Higher education and skills training to support agriculture and agribusiness in Australia report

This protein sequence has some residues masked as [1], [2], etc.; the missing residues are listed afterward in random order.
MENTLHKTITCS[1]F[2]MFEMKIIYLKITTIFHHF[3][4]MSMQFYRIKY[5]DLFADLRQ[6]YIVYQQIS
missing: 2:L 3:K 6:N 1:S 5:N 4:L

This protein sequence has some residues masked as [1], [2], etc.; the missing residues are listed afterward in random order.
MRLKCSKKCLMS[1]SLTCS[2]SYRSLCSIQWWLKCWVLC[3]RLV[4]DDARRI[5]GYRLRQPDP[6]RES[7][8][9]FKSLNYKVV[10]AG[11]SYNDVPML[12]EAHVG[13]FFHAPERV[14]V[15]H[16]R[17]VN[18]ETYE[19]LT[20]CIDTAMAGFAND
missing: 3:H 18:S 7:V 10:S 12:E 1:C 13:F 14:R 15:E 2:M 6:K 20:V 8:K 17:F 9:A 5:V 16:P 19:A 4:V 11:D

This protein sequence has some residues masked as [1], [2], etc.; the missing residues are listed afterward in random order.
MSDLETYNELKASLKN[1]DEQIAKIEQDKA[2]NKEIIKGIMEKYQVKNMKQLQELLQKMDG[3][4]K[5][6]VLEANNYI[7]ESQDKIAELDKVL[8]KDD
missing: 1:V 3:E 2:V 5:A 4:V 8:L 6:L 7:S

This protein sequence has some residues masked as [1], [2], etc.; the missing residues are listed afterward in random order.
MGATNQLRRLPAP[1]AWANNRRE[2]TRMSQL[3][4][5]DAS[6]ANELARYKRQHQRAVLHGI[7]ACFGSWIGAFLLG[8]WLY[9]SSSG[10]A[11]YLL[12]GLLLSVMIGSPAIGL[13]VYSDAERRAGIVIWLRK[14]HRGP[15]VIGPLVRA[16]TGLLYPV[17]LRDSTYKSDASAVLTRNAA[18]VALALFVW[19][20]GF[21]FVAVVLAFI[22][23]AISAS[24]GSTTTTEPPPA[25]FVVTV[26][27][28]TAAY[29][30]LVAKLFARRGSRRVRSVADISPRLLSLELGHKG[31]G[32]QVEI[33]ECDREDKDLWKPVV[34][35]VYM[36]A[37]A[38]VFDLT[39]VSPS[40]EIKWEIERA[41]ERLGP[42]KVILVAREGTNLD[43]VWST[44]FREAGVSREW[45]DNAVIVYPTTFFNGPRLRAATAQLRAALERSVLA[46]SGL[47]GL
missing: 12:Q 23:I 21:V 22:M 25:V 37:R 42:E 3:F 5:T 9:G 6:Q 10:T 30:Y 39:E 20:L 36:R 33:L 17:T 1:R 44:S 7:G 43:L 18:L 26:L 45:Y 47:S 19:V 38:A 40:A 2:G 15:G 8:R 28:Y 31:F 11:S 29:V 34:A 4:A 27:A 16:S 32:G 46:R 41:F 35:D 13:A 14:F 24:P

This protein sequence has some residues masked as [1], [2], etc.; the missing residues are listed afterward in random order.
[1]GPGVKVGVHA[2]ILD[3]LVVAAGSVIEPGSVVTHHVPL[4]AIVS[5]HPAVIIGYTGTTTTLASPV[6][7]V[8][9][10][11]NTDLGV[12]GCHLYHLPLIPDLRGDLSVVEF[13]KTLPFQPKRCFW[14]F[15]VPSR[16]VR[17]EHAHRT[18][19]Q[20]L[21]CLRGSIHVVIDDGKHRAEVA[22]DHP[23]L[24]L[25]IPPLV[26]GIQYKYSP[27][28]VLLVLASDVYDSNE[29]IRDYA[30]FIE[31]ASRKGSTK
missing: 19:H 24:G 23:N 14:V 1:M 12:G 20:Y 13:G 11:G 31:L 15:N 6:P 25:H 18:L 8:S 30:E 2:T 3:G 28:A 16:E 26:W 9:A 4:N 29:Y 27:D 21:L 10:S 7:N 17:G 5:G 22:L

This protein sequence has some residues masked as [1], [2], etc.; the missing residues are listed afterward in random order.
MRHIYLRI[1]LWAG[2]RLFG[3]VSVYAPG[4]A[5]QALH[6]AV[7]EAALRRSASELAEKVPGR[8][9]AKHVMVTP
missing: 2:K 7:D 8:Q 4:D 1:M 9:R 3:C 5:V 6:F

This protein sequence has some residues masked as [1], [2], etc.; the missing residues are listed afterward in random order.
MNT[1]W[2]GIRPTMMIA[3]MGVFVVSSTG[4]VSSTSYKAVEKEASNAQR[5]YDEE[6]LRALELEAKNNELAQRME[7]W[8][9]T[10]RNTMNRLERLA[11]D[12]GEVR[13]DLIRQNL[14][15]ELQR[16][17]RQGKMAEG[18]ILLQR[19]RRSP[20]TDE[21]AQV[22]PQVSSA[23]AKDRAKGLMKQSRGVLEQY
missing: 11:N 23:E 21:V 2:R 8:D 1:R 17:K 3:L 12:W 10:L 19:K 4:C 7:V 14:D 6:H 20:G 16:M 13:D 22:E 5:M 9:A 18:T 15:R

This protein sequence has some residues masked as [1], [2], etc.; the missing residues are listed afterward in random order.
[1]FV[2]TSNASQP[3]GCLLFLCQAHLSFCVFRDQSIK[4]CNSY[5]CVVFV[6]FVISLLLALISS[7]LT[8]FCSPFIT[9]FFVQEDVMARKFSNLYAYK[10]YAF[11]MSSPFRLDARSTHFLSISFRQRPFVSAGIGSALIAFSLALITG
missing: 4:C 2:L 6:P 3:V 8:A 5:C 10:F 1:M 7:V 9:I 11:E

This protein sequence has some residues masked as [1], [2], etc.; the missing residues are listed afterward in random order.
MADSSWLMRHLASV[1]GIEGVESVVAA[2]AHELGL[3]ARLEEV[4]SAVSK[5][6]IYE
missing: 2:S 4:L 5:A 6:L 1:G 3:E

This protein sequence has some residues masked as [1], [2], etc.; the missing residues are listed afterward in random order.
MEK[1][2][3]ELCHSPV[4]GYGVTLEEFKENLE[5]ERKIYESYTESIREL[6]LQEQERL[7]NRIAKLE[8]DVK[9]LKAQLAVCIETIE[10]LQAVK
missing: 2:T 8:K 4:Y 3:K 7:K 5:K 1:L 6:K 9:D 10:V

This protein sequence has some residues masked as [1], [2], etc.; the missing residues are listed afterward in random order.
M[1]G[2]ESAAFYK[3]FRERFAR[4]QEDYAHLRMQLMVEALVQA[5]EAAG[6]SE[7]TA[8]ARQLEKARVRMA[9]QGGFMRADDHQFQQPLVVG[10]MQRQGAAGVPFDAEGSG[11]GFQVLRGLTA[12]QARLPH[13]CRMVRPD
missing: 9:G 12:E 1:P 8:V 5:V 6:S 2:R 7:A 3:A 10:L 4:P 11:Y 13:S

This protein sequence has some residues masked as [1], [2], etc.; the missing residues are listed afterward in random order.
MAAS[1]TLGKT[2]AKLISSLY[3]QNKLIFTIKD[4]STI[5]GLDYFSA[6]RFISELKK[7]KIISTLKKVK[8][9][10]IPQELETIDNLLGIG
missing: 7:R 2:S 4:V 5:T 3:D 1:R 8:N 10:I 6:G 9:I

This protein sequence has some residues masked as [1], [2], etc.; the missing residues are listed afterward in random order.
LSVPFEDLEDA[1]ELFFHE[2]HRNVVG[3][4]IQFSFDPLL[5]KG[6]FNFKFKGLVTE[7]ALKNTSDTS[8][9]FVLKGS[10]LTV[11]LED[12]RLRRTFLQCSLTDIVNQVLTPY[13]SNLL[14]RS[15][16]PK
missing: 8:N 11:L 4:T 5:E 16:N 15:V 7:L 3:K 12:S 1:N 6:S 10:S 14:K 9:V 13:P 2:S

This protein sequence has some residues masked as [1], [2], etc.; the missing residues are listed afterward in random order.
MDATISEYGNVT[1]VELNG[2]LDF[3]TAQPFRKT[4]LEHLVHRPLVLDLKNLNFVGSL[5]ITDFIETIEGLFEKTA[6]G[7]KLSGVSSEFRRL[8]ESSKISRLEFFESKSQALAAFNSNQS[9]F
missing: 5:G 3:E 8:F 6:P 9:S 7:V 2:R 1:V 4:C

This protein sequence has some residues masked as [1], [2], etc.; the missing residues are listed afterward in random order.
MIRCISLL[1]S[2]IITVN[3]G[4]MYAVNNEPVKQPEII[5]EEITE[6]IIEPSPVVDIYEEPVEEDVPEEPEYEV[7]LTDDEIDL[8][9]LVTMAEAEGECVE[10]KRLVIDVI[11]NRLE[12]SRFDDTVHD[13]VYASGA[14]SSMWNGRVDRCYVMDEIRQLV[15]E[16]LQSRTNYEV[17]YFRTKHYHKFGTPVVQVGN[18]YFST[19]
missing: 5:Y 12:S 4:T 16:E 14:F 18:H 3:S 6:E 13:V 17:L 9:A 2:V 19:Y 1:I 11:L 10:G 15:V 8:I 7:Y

Senator IAN MACDONALD (Queensland) (12:43): I want to congratulate Senator Back, Senator McKenzie and the other members of the committee on the report Higher education and skills training to support agriculture and agribusiness in Australia. It has just been tabled, so I have not yet had the opportunity to read it in detail. But, having heard the principal recommendation, I have to say that it is most appropriate. The timing of the tabling of the report is impeccable. Many of my colleagues and I yesterday attended the breakfast put on by the Primary Industry Centre for Science Education, who had a roundtable here coinciding with the roundtable on the Rebuilding the agricultural workforce report yesterday morning and the previous day. There were a lot of discussion group meetings in this parliament about the very issue which is the subject of this report. What I heard from the leading people in agriculture and agricultural education at breakfast yesterday morning was that we need one centre to coordinate all of the teaching areas. So the recommendation by the committee is prescient and, as I said, very timely. Coming from a rural town in North Queensland, I well understand the need for skills training in agriculture and the importance of getting people to focus on a future in agriculture. Whilst a lot of work is being done in skills training, as I mentioned at the breakfast yesterday it is no good getting a workforce skilled in agricultural areas unless there is someone to employ them. Frankly, I do worry about the future of our agricultural industries. Most of our agricultural industries are price takers and every impost that contributes to their cost of production makes our farmers less viable. The carbon tax, on top of every other tax, and difficult workplace relationships with the awards and regulations in the workplace make it more difficult for our farmers to make a quid. Unless they are able to make a quid, regrettably they will not be around for long. The first thing many friends of mine who are farmers advise their children is to not come onto the farm and to go and get a university education and get yourself skilled in an area where you can be certain of a future and where you will get a pay cheque at the end of every fortnight. That is a problem, but I do not know what the solution is. Certainly we can all talk about reducing input costs and reducing regulation on agriculture, but that is easyit is much more difficult to do anything. I am very critical of the carbon tax, but that is not the subject of my contribution todayexcept to point out that it is things like the carbon tax that keep putting costs up for our farmers. The more you do that, the less they are able to compete with farmers in other parts of the world. At yesterday's breakfast I was talking to a skills person from the Fisheries Research and Development Corporation who reminded me that it is 15 years since any approval has been given for an aquaculture farm in Queensland or Western AustraliaI do not know about the other states. With the wild fishery being reduced all the timeit is going to be reduced even more with this quite ridiculous bioregional planning regime that has been announced in recent timeseither we have to import fish, and 70 per cent of our fish is imported already and I understand it will go up to 80 per cent within a few years, or we have to farm our fish. I have been personally involved with an attempt by a group to open up a prawn farm between Ayr and Bowen in North Queensland but the green tape has meant that they have spent four years and tens of thousands of dollars trying to meet what are in my view, although I am not a scientist, quite ridiculous regimes and rules for the operation of an aquaculture farm. Hopefully they will get there, but gee it is a struggle for them. When they do get there, they will need skilled peopleand that is why the report before the chamber is so important. The North Queensland Centre for Tropical Agriculture is a college upriver from Ayr in the small township of Claredale. For years it was the Burdekin Agricultural College; it changed its name and its focus a couple of years ago. It is a Queensland government agricultural college which focuses on training people who want to have a future in agriculture. I express my support for that centre, for the work they do and for the students they turn out who come into the workforce as skilled people. The importance of this report is also highlighted by the fact that with the boom in our mining industry a lot of skilled and unskilled workers in the agricultural areas, I suspect everywhere but I know it to be the case in North Queensland, have left agriculture and gone to work in the mines. They can drive a cane harvesterquite technical employment which requires some trainingin the sugar industry or they can go and get a job driving big machinery in the mines. They are getting double, at times even treble, what they would get in agriculture. That brings me back to the point I was making earlier, which was that unless our farmers can compete in the world, unless they can be profitable, I am pessimistic about the future of rural industries. Given good political leadership, which regrettably we are not getting now, we can turn it around. I am confident that in the future we will make our farmers viable and profitable again. I have a passion about opening up vast tracts of good arable land in northern Australia. There is a big mosaic of good agricultural land in the north, and we have all the water that could ever be needed to irrigate crops. Regrettably, again, the current government has not done much in the area but I am very pleased that the coalition will go to the next election with a very positive policy on Northern Australia. By developing many parts of the North for agriculture we can feed not only Australians but the burgeoning millions, even billions, in Asia and the subcontinent. Again, congratulations go to those senators involved in this report. I know it will be well received in industry and I hope the government does take note of the recommendations that have been made.